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Opara v. Federal Bureau of Prisons

United States District Court, Third Circuit

May 29, 2013

SAMUEL J. OPARA, Petitioner,
v.
FEDERAL BUREAU OF PRISONS, et al., Respondents.

SAMUEL J. OPARA, #05433-027 FCI Fort Dix, Fort Dix, N.J. Petitioner pro se.

OPINION

JEROME B. SIMANDLE, Chief District Judge.

I. INTRODUCTION

Petitioner, Samuel J. Opara, is a federal prisoner confined at the Federal Correctional Institute at Fort Dix, New Jersey. He brings this pro se petition for writ of habeas corpus pursuant to 28 U.S.C. § 2241.[1] For the reasons set forth below, after screening the petition, the Court will dismiss the petition for lack of jurisdiction as it is a prohibited second or successive motion under § 2255.

II. BACKGROUND

Petitioner is confined pursuant to a federal drug conviction and sentence imposed by the United States District Court for the Northern District of Indiana. He was sentenced to thirty years imprisonment. Petitioner appealed his conviction and sentence and filed several motions to vacate, set aside or correct his sentence pursuant to 28 U.S.C. 2255. See United States v. Opara, (" Opara I "), 20 Fed.Appx. 533 (7th Cir. 2001) (affirming sentence on direct appeal but setting aside conviction on one count because government conceded that there was insufficient evidence to find Opara guilty of maintaining a crack house); see also Opara v. United States, (" Opara II "), Nos. 2:03-cv-9, 2:98-cr-47, 2005 WL 1653902 (N.D. Ind. July 8, 2005) (denying motion to declare judgment void under Section 2255), certificate of appealability denied, 2006 WL 1128649 (N.D. Ind. Apr. 26, 2006); United States v. Opara, (" Opara III "), No. 2: 98-cr-47, 2008 WL 596616 (N.D. Ind. Mar. 5, 2008) (dismissing § 2255 motion as second or successive without certification from Court of Appeals). Additionally, petitioner has also previously unsuccessfully moved for habeas relief in this Court. See Opara v. United States, (" Opara IV "), Civ. No. 10-2295, 2010 WL 5250886 (D.N.J. Dec. 14, 2010) (dismissing habeas petition filed under § 2241 for lack of jurisdiction as it was considered a second or successive § 2255 motion), aff'd, 423 Fed.Appx. 116 (3d Cir. 2011) (per curiam).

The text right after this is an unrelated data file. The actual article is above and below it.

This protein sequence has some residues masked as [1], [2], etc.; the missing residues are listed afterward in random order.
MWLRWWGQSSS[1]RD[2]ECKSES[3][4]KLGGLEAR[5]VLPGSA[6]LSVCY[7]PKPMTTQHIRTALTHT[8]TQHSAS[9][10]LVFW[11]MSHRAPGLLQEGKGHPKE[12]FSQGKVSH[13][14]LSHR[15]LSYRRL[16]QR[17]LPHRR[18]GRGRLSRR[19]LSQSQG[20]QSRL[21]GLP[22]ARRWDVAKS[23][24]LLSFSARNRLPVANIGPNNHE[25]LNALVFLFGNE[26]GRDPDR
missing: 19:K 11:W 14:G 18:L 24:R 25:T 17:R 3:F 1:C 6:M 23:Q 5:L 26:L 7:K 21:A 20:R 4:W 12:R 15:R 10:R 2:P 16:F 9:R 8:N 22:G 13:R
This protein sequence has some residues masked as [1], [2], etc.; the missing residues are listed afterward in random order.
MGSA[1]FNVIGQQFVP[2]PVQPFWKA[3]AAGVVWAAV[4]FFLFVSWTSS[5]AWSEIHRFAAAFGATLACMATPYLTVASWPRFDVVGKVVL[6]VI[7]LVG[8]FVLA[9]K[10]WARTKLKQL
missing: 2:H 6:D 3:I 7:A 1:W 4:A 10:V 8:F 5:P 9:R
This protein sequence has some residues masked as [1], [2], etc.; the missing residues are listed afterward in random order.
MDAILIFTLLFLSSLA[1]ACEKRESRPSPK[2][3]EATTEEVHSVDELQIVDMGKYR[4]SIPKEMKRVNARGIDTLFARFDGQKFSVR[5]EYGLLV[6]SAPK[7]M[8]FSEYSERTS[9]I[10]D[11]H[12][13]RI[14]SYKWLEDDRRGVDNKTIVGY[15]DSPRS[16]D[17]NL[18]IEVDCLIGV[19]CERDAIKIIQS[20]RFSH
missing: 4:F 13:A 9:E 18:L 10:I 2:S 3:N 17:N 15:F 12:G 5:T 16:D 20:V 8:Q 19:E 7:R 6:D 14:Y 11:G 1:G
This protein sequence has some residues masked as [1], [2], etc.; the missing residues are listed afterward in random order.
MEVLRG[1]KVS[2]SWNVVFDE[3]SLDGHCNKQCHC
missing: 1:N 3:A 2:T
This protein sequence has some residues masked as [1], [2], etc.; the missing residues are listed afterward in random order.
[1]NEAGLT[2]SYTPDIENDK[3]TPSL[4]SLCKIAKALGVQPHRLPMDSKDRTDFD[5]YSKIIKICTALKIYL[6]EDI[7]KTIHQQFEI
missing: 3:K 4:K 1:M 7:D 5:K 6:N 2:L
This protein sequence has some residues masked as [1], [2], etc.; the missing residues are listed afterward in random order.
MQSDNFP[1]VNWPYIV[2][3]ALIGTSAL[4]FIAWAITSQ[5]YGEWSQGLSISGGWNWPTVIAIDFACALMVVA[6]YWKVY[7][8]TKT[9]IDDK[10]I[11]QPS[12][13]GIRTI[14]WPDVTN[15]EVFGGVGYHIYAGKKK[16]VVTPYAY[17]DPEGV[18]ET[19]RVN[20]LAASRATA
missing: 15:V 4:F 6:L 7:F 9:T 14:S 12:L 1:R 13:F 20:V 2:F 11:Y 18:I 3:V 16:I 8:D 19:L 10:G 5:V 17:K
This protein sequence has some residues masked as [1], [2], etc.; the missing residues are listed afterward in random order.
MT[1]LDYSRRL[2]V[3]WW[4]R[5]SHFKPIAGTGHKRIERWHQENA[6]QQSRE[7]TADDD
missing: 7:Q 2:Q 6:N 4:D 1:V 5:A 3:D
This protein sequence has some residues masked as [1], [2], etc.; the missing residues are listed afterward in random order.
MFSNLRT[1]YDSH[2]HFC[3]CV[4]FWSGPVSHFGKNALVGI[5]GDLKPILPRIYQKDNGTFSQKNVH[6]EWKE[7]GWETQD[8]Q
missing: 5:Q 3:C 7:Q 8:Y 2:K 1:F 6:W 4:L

In the instant § 2241 motion, petitioner claims that the United States Attorney has dismissed all of the counts of the indictment against petitioner and has terminated his case. Thus, he contends that the Federal Bureau of Prisons is enforcing a conviction and sentence against him that has been terminated.

Petitioner attaches several exhibits to his petition, including a portion of the docket from his underlying federal criminal proceedings in the Northern District of Indiana. He also attaches court document dated September 1, 2000, which petitioner alleges indicates that the counts against him have been dismissed. The document is signed by the Assistant United States Attorney as well as the District Judge and dismisses the "original indictment" against petitioner.

III. DISCUSSION

A. Standard for Sua Sponte Dismissal

With respect to screening the instant petition, 28 U.S.C. § 2243 states in relevant part:

A court, justice or judge entertaining an application for a writ of habeas corpus shall forthwith award the writ or issue an order directing the respondent to show cause why the writ should not be granted, unless it appears from the application that the applicant or person detained is not entitled thereto.

As petitioner is proceeding pro se, his petition is held to less stringent standards than those pleadings drafted by lawyers. See Rainey v. Varner, 603 F.3d 189, 198 (3d Cir. 2010) ("It is the policy of the courts to give a liberal construction to pro se habeas petitions.") (internal quotation marks and citation omitted); United States v. Otero, 502 F.3d 331, 334 (3d Cir. 2007) ("we construe pro se pleadings liberally.") (citing Haines v. Kerner, 404 U.S. 519, 520 (1972)). Nevertheless, "a district court is authorized to dismiss a [habeas] petition summarily when it plainly appears from the face of the petition and any exhibits annexed to it that the petitioner is not entitled to relief in the district court[.]" Lonchar v. Thomas, 517 U.S. 314, 320 (1996).

Furthermore, "[b]efore a second or successive [§ 2255] application permitted by this section is filed in the district court, the applicant shall move in the appropriate court of appeals for an order authorizing the district court to consider the ...


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